This has already begun. In March, members of the G20 convened to discuss the future of Cryptocurrencies on the international stage. While no consensus was reached, members acknowledged the unique value proposition of the industry and pledged to publish a formal proposal by July. This is anticipated to be one of the first globally recognized resolutions to date, and will likely set the standard for government and regulatory scrutiny for years to come.

At present, it may seem as if there is more friction than unity between regulatory bodies and industry experts about how the space should develop. However, in the very near future, this is all expected to change, as blockchain becomes internationally recognized as an essential technology for companies seeking to connect the dots in an increasingly globalized world.

Blockchain and taxes

The potential of digitizing taxes has been noticed by many countries, and new solutions are arising, such as real-time electronic invoicing in Brazil. Propelled by a desire for greater efficiency and better compliance, tax authorities seek to gather and analyze information digitally, providing a better environment for creating foolproof solutions and software. On the other hand, taxpayers also expect that the process of taxpaying will become easier and less time-consuming. Blockchain is without a doubt one of the most promising technologies because of its ability to deliver reliable, real-time information to a large audience, as is the case with taxation, especially on an international level. At the World Economic Forum in Davos in 2016, 816 observers and technology specialists were asked when governments would begin to collect taxes using blockchain, showing that on average the expectation is that it will happen in 2023 or 2025.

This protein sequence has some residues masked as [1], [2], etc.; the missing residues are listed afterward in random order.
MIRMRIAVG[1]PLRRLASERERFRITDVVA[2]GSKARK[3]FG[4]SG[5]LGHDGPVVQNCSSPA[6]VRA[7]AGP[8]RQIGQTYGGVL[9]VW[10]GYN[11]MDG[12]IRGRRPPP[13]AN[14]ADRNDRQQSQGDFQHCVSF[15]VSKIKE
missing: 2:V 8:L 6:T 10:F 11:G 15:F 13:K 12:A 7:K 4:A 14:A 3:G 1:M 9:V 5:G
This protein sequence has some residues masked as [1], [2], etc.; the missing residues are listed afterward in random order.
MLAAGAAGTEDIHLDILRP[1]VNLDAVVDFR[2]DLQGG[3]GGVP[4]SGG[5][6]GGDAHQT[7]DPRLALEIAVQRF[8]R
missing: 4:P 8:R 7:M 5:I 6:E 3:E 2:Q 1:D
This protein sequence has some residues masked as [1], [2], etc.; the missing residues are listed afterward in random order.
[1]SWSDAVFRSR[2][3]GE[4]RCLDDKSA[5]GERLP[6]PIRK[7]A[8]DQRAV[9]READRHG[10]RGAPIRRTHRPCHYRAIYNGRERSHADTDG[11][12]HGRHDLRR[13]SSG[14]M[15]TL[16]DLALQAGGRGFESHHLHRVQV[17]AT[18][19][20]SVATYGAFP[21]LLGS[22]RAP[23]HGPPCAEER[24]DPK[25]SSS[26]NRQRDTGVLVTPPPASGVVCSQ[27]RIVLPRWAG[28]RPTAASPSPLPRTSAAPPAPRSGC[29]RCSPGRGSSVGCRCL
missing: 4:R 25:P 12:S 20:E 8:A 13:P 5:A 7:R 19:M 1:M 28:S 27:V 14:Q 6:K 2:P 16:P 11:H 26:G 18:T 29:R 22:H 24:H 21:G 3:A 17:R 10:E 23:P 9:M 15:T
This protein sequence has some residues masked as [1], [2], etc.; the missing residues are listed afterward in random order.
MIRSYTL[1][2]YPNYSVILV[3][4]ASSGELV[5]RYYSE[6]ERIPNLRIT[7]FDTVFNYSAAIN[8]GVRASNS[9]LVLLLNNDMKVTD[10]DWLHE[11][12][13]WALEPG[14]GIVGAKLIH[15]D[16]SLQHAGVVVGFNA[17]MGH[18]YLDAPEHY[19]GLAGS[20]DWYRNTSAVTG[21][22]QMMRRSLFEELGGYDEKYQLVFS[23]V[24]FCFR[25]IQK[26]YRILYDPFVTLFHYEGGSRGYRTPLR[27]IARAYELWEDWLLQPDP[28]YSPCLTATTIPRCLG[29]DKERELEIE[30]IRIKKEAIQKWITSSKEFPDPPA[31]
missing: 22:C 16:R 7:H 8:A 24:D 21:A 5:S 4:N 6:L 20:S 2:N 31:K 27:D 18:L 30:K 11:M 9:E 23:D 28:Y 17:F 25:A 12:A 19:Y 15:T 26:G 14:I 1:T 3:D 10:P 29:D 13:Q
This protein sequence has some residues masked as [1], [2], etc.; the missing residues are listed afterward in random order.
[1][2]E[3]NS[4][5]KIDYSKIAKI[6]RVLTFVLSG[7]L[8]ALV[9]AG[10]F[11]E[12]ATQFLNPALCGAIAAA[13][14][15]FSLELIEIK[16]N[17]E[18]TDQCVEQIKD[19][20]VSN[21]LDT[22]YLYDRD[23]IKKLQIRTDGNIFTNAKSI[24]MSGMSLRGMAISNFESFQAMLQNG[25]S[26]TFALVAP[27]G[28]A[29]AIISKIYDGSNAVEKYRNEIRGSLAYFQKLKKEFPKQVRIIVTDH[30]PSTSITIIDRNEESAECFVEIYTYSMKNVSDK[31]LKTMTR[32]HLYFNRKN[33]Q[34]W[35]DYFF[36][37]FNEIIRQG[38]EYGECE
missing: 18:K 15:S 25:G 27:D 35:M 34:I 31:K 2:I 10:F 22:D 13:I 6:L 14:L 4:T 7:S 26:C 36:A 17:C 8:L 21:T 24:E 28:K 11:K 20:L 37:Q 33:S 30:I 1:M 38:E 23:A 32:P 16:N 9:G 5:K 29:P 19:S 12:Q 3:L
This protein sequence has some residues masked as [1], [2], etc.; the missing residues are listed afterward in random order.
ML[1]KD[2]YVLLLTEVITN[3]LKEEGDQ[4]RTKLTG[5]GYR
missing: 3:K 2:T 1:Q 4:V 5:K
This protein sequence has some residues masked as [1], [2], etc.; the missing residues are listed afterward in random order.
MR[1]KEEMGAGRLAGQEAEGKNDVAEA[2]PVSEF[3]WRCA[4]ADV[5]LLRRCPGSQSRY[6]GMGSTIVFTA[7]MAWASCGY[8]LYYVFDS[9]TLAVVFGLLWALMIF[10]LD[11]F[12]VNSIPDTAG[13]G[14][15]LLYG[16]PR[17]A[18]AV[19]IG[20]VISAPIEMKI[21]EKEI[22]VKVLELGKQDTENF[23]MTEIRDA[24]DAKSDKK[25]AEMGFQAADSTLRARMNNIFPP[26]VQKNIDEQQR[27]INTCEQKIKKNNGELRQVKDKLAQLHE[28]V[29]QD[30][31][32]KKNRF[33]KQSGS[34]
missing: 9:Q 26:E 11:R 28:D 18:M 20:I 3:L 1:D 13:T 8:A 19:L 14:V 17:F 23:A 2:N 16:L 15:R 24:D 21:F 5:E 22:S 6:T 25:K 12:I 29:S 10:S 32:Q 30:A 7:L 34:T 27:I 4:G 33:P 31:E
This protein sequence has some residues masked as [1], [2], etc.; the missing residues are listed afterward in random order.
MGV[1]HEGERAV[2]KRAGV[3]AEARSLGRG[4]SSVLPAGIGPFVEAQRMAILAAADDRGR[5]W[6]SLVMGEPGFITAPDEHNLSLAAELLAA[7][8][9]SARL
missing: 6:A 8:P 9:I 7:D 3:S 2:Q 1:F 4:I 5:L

How do blockchain-based businesses make money?